Background Globally, rural/remote health systems fall short of optimal performance. Lack of infrastructure, resources, health professionals and cultural barriers affect the leadership in these settings. Given those challenges, doctors serving disadvantaged communities must develop their leadership skills. While high-income countries already had learning programmes for rural/remote areas, low-income and middle-income countries (LMICs), such as Indonesia, are lagging behind. Through the lens of the LEADS framework, we examined the skills doctors perceived as most essential to support their performance in rural/remote areas.
Methods We conducted a quantitative study, including descriptive statistics. Participants were 255 rural/remote primary care doctors.
Results We discovered that communicating effectively, building trust, facilitating collaboration, making connections and creating coalitions among diverse groups were most essential in rural/remote communities. When rural/remote primary care doctors serve in such cultures, may need to prioritise harmony within the community and social order values.
Conclusions We noted that there is a need for culture-based leadership training in rural or remote settings of Indonesia as LMIC. In our view, if future doctors receive proper leadership training that focuses on being competent rural physicians, they will be better prepared and equipped with the skills that rural practice in a specific culture requires.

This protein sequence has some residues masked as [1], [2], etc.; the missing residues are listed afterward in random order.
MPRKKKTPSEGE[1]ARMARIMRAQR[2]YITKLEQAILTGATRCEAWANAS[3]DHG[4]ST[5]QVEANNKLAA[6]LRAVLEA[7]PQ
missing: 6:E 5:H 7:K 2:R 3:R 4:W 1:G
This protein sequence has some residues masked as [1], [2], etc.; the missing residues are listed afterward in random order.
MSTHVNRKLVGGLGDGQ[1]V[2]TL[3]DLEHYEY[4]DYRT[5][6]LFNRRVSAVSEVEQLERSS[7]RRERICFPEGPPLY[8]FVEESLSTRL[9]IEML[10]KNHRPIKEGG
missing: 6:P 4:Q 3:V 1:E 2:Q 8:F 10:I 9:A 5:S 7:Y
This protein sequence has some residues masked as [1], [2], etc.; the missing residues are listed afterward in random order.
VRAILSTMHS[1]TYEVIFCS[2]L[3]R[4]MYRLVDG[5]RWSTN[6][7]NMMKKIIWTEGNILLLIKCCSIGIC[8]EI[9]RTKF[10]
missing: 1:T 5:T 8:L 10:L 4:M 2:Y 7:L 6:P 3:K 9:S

- medical leadership
- primary care
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Contributors FM and JOB developed the study concept. FM recruited participants and collected data. Data interpretation and analysis were performed by all authors. JOB, FS and MH revised the manuscript. The manuscript was edited by all of the authors. All authors provided final approval for the manuscript’s publication and are responsible for the overall content.
Funding The authors have not declared a specific grant for this research from any funding agency in the public, commercial or not-for-profit sectors.
Competing interests None declared.
Provenance and peer review Not commissioned; externally peer reviewed.
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